EP: When (Katrina) happened, there were a thousand songs written in the weeks after that. It was too big of an event for me to ever get objective about for me to write about. There were some beautiful songs written, but I have to say, though a lot of songs were written out of that moment, I couldn't do it. It was just too big of a thing.

MR: This project's overall statement seems to be, "Okay, everything has changed and now it's time to start life." Was that intentional?

EP: I have kids now and I'm looking back at the last 20 years of my life and what am I going to do with the next 20 years of my life, so it seems like, "What am I going to do now?" I'm at the halftime of the Super Bowl of my life and I'm reflective. I'm looking back, and a lot of these songs are about people who are about, you know, a guy who just got laid off and is at home, and in the first song, there is a guy who is going back to college and wondering what the future holds for him. So, every one of the characters are approaching some kind of major crossroads and are trying to make decisions about what their future is going to look like and which road to take. I guess I am sort of in that place in my own life being at a halfway point too.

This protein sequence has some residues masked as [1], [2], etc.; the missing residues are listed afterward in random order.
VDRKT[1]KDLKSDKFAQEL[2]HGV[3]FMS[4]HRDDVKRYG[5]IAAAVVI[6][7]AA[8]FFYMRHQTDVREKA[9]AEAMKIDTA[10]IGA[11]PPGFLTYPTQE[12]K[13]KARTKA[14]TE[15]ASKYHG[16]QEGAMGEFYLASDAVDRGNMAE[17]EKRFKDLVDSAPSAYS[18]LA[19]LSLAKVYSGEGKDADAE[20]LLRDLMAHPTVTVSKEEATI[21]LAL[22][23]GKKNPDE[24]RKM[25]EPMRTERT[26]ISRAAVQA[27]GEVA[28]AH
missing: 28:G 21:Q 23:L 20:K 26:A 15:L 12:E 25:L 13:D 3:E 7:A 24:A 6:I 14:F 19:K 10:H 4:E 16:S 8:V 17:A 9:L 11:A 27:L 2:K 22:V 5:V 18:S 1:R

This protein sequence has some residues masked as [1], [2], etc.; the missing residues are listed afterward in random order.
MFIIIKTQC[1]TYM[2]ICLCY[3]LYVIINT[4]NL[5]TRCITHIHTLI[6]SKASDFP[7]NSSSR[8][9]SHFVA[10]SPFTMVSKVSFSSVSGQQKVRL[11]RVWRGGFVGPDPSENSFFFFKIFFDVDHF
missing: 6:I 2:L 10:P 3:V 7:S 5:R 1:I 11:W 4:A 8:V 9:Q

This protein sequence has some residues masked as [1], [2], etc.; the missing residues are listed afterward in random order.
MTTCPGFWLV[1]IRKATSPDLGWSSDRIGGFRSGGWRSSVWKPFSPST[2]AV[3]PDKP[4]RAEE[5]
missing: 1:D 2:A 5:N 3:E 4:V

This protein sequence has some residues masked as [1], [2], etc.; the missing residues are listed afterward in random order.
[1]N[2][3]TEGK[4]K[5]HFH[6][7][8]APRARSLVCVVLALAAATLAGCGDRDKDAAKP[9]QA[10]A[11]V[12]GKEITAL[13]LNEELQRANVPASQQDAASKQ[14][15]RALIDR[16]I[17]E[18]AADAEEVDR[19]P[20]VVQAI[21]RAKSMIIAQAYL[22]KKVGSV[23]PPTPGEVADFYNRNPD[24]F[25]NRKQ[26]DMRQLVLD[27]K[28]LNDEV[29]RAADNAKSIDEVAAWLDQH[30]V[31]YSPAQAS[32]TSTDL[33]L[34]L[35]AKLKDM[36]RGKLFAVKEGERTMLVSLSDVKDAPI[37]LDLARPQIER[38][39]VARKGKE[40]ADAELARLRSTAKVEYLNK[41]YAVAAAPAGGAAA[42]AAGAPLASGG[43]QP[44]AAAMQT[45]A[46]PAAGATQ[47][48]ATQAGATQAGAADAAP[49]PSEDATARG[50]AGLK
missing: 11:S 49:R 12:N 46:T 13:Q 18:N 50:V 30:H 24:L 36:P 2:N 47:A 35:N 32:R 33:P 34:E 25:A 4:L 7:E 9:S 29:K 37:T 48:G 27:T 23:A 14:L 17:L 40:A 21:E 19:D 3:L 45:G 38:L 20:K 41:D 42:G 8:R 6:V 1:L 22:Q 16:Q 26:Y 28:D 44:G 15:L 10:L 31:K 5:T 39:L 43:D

MR: At this halfway point, are there things you haven't done musically that might be explored over the next few projects?

EP: I think so. If I can do the next four or five records with the same batch of people and approach the songwriting in the same way, I really feel like we could get locked into something that is like a sweet spot. I feel more centered with my production and writing style. It feels kind of like I found my thing. If I can write out of this place and write the next four or five records this well, even without any commercial success, I would be thrilled just to put out records that are this good every time.